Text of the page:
How can I change QTableView's color of the area that doesn't have cells on it?



  • How can be changed QTableView's color of the area that doesn't have cells on it?

    Thanks in advance!



  • Could you be more precise ? What do you want to change exactly ? The header's color ?



  • Set the background color. You can do that either with setting the palette, or by using a style sheet.



  • This snippet does the trick:

    @
    QTableWidget tw;
    QPalette p = tw.palette();
    p.setColor(QPalette::Base, QColor("yellow"));
    tw.setPalette(p);
    @

    Or set the respective color in the palette property in Qt Designer, if you're using .ui files.



  • Volker, I've tried like that but it also does changing the cells color.



  • [quote author="Edico" date="1314534038"]Volker, I've tried like that but it also does changing the cells color.[/quote]

    That's correct. The background color is behind the cells and behind the widget :-(
    What you could do is use a style sheet and set the background color of the table there and another background color for the cells.



  • I didn't made it even with style sheets. I've reached doing something like that:

    @
    QTableView {
    alternate-background-color: blue;
    background: red
    }

    QTableView::item:selected {
    background-color: green
    }

    QTableView::item {
    background-color: white
    }
    @

    All items are white with no alternate row colors.



  • Are you using some kind of special, non-standard style?



  • Andre, no, I don't think so. With the above code I see al items white and the area that doesn't have cells on is red, but I see no alternating row colors (one white - one blue).



  • I can reproduce this problem here and it looks like a bug. When setting the background-color for the item in addition to the background -color and the alternate-background-color for the table, then the alternate-background-color will be ignored. I suggest you report this issue in "Jira":https://bugreports.qt.nokia.com//secure/Dashboard.jspa.



  • if you set the color for cells in general and also alternate background color, then the cell wins, that makes sense. and where else will you see the alternate background color?



  • Is there a way to have a color for the outside area of the cells, another for cells and other color for alternate background color?



  • you will not have alternate color if you set cells color via style sheet. alternate color is a cell color.



  • So, the only way is to subclass QSqlRelationalTableModel (the model I use to access data)? That looks like a big pain.



  • if you want alternate row colors and a different cell background then empty background? I think yes. Or use a proxy model instead of a subclass, that's much less work.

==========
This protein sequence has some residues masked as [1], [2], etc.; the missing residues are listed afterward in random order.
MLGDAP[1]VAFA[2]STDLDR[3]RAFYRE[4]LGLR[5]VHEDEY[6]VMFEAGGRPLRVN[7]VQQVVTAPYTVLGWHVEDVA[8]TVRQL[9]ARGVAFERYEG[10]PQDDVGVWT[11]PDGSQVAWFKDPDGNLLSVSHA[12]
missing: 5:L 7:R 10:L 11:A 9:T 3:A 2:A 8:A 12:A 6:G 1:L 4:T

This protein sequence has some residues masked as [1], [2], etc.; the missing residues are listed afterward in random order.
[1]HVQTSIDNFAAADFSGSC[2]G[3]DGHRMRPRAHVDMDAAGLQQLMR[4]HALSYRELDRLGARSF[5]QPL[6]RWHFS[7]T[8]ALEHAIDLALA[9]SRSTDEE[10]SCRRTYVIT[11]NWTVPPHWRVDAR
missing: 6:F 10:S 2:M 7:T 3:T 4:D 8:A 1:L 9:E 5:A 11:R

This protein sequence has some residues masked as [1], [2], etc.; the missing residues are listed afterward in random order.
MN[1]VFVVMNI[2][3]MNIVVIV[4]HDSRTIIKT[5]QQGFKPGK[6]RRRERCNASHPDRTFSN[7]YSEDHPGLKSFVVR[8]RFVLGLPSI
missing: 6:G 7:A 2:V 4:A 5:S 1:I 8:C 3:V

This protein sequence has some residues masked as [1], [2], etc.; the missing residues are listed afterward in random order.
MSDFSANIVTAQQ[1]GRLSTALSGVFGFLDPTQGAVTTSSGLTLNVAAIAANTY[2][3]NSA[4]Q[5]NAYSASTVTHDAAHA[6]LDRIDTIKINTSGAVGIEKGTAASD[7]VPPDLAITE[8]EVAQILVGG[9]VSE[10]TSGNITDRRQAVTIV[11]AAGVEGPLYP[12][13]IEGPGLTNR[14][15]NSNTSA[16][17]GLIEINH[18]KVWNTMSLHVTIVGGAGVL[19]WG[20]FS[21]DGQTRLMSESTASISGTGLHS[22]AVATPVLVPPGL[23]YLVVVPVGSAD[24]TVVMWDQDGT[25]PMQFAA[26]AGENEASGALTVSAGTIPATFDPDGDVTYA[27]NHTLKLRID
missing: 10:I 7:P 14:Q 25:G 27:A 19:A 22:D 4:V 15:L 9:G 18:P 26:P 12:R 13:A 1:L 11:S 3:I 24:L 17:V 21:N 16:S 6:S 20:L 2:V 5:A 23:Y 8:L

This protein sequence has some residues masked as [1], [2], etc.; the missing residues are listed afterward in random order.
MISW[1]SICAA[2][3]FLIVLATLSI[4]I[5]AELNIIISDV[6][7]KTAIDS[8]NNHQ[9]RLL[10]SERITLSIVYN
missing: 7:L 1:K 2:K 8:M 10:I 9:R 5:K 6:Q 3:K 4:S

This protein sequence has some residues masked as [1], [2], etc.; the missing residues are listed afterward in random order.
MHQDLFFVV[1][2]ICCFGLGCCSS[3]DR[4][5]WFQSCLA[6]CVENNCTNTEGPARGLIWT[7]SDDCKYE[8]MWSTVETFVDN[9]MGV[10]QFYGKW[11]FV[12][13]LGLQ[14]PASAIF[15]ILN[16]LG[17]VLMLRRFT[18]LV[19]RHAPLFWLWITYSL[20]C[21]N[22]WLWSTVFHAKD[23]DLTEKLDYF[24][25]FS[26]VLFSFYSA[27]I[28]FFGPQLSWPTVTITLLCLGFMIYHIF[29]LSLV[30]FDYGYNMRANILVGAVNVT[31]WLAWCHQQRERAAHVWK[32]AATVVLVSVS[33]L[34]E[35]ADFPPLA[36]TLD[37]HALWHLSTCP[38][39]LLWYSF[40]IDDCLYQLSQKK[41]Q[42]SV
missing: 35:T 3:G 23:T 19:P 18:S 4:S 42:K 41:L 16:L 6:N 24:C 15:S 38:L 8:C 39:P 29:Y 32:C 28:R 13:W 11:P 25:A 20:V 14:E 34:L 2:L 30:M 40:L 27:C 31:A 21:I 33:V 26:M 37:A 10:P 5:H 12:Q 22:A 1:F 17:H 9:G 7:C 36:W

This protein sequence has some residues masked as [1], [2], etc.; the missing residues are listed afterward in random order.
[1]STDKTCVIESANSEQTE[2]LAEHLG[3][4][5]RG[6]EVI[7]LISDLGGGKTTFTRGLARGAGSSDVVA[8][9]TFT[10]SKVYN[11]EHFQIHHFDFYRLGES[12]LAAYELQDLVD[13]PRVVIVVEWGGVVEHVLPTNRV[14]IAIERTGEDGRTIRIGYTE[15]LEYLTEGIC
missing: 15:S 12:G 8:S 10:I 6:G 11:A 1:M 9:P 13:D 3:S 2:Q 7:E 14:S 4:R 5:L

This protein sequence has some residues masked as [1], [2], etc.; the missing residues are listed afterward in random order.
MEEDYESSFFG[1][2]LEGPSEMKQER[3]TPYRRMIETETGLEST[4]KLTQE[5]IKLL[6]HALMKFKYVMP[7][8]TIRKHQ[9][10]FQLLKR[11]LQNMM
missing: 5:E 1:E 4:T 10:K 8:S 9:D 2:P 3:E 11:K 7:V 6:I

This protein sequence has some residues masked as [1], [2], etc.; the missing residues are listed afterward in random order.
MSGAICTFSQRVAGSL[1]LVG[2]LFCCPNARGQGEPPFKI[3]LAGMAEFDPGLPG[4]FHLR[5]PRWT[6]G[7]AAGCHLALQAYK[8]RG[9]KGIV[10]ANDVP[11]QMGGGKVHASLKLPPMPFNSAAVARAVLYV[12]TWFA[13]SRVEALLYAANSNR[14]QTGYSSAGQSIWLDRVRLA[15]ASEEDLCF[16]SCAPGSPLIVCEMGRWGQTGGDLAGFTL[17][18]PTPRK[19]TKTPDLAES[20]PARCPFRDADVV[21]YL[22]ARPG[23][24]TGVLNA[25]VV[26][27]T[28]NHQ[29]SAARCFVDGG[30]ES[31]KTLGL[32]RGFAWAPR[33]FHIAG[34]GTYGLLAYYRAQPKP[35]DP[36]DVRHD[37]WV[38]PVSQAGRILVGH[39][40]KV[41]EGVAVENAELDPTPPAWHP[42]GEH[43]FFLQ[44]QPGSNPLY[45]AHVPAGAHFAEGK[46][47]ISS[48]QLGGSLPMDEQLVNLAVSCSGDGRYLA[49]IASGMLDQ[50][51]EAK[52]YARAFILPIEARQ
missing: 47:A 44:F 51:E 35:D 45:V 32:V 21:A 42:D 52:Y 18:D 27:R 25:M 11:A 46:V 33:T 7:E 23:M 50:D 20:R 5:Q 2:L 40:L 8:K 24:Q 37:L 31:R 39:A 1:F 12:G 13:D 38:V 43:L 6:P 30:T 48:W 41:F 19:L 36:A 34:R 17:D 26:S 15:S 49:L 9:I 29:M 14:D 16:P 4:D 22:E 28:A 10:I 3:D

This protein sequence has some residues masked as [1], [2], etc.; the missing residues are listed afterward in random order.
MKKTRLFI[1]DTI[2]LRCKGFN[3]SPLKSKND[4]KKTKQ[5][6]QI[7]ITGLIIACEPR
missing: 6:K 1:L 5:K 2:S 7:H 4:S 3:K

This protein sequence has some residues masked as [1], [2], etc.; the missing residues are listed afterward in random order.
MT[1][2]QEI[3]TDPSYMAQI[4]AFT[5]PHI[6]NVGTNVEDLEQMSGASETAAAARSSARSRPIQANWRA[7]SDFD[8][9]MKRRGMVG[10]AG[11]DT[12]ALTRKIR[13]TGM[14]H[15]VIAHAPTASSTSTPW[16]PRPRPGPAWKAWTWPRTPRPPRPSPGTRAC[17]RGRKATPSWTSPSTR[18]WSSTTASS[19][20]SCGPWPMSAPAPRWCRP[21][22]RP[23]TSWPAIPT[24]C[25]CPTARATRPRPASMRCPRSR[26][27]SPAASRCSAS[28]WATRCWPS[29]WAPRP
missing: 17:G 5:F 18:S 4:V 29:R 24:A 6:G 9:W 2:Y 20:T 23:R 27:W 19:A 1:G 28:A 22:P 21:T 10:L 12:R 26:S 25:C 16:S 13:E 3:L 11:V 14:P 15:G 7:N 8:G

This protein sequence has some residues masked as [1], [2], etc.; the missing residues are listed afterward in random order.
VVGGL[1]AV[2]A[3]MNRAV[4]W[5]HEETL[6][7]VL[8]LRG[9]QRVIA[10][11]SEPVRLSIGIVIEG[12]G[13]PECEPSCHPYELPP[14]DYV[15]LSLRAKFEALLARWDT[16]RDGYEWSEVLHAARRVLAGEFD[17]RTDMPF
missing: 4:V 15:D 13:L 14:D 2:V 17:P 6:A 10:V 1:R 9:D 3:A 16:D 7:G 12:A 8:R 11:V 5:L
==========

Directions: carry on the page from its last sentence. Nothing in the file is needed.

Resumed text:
• I can't figure how to use a proxy model for this job.



  • if you use a proxy model, the proxy models data method is called for each data query instead of the methods of the original model. This then calls the original (source) model. So you can do everything you want there, like changing backroundColor via the Qt::BackgroundRole. IMHO ProxyModels are easier then derived SQL models ;-)



  • Gerolf, this mean that I must subclass QSortFilterProxyModel and reimplement data() method?



  • Yes, you can create your custom ProxyModel by sublcassing QSortFilterProxyModel and reimplementing the data() method. From there, you can do everything you want, like Gerolf said.

    Finally, you just set the sourceModel of your ProxyModel, and it should work :)



  • Yes. If you were using 4.8, I would suggest you use -QIdentityModel- [[doc:QIdentityProxyModel]] as your base class, but if you are still on 4.7, use [[doc:QSortFilterProxyModel]] instead. You only need to reimplement the data() method. In that method, you only need to implement the case where the Qt::BackgroundRole is requested. Based on the row number (odd or even), you can return a different color. For all other cases, you get the parent QModelIndex by calling mapToSource() on the model index, and then return the result of calling the data() method on the source model with the same role and the model index you just mapped.



  • bq. For all other cases, you get the parent QModelIndex by calling mapToSource() on the model index, and then return the result of calling the data() method on the source model with the same role and the model index you just mapped.

    Or just calling the base class method ? Like :

    @
    QVariant MyProxyModel::data(const QModelIndex &index, int role)
    {
    if (role == Qt::BackgroundRole)
    {
    return ...
    }

    return QSortFilterProxyModel::data(index, role);
    

    @

    bq. If you were using 4.8, I would suggest you use QIdentityModel as your base class

    I made a research and I guess you meant "QIdentityProxyModel":http://doc.trolltech.com/4.8-snapshot/qidentityproxymodel.html

    Interesting :)



  • Yes, I guess you can also call the base class implementation. That does the same:

    @
    Q_D(const QSortFilterProxyModel);
    QModelIndex source_index = mapToSource(index);
    if (index.isValid() && !source_index.isValid())
    return QVariant();
    return d->model->data(source_index, role);
    @

    I guess it does not matter much.



  • I've set the outside area of the cells like that:

    @
    QPalette p = view->palette();
    QColor color = p.color(QPalette::Window);
    p.setColor(QPalette::Base, color);
    view->setPalette(p);
    @

    Then data() in MyProxyModel:

    @
    QVariant MyProxyModel::data(const QModelIndex &index, int role) const
    {
    if (!index.isValid())
    return QVariant::Invalid;

    int row = index.row();
    
    QWidget widget;  // I didn't found a wiser method to obtain the palette colors than creating a QWidget inside the data() method
    QColor alternateColor1 = widget.palette().color(QPalette::AlternateBase);
    QColor alternateColor2 = widget.palette().color(QPalette::Base);
    
    if (role == Qt::BackgroundRole) {
        QBrush rowBackground;
        if (row % 2 == 0)
            rowBackground = QBrush(alternateColor1);
        else if (row % 2 != 0)
            rowBackground = QBrush(alternateColor2);